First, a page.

Fowler said that's the kind of thought process that gives him the complete picture he needs to address patient needs, population health and costs.
But he also understands the frustration of his colleagues with fewer resources. "We're doctors. We should be spending our time taking care of people," said Fowler.
"The cost of care is the last thing we think of, because we believe that we are the ultimate patient advocate -- which I agree with -- but if we're going to be that advocate, we must also know if we are affordable."
And now, the QRUR is a way physicians can begin to see that for their Medicare patients.
Rob Freelove, M.D., and second-year resident Jenica Wessels Harwood, M.D., care for a patient in the Salina Family Healthcare Center in Salina, Kan. Freelove ensures his residents are prepared to work in a value-based health care system with regular reviews of the clinic's performance improvement and quality assessment reports.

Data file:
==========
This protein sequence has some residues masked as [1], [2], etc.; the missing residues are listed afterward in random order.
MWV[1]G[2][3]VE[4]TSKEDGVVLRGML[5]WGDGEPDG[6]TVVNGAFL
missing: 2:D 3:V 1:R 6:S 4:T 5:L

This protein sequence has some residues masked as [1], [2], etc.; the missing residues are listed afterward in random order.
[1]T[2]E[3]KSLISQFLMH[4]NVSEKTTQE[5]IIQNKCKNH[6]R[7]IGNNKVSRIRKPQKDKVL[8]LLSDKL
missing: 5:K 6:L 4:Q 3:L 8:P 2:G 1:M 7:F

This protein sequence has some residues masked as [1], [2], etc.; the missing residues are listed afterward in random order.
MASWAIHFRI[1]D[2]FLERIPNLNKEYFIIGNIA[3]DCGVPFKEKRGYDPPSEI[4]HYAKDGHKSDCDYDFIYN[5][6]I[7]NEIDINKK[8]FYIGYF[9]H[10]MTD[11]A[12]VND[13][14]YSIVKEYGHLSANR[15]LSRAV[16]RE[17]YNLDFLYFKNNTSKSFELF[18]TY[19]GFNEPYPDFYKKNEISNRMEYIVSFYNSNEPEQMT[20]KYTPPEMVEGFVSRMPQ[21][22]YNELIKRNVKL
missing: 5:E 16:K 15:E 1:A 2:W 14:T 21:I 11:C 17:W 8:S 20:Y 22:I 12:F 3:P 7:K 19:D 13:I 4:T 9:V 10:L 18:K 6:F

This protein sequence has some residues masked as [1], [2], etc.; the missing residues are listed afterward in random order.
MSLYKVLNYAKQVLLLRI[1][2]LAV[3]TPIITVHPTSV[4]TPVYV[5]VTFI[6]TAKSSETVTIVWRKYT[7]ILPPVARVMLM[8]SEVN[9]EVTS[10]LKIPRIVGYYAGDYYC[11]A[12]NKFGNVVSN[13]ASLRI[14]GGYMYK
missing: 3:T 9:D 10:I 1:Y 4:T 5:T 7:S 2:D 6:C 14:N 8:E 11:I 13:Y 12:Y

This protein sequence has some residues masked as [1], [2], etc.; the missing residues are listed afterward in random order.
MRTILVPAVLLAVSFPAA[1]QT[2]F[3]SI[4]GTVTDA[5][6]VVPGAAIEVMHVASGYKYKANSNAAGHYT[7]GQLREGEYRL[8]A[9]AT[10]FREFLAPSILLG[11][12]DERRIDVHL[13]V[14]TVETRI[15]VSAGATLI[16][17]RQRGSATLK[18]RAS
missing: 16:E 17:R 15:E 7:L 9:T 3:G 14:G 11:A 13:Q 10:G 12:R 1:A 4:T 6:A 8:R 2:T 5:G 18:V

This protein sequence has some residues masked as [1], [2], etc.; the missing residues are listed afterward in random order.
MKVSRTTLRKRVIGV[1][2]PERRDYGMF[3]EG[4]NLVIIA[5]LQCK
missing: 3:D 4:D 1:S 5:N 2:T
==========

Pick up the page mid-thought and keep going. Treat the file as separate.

"This is a rudimentary tool, the QRUR, but it gives us insights in this fee-for-service world about how we can be better if we're intentional about it. And it takes time and a team of people to help us. We can't do it alone," said Fowler.
Rob Freelove, M.D., of Salina, Kan., is CEO of Salina Family Healthcare Center and program director of the Smoky Hill Family Medicine Residency Program.
As a federally qualified health center (FQHC), his clinic is exempt from MACRA and the various programs associated with its implementation. So Freelove doesn't deal with QRURs, but he is still preparing residents for what they'll face when their training is complete.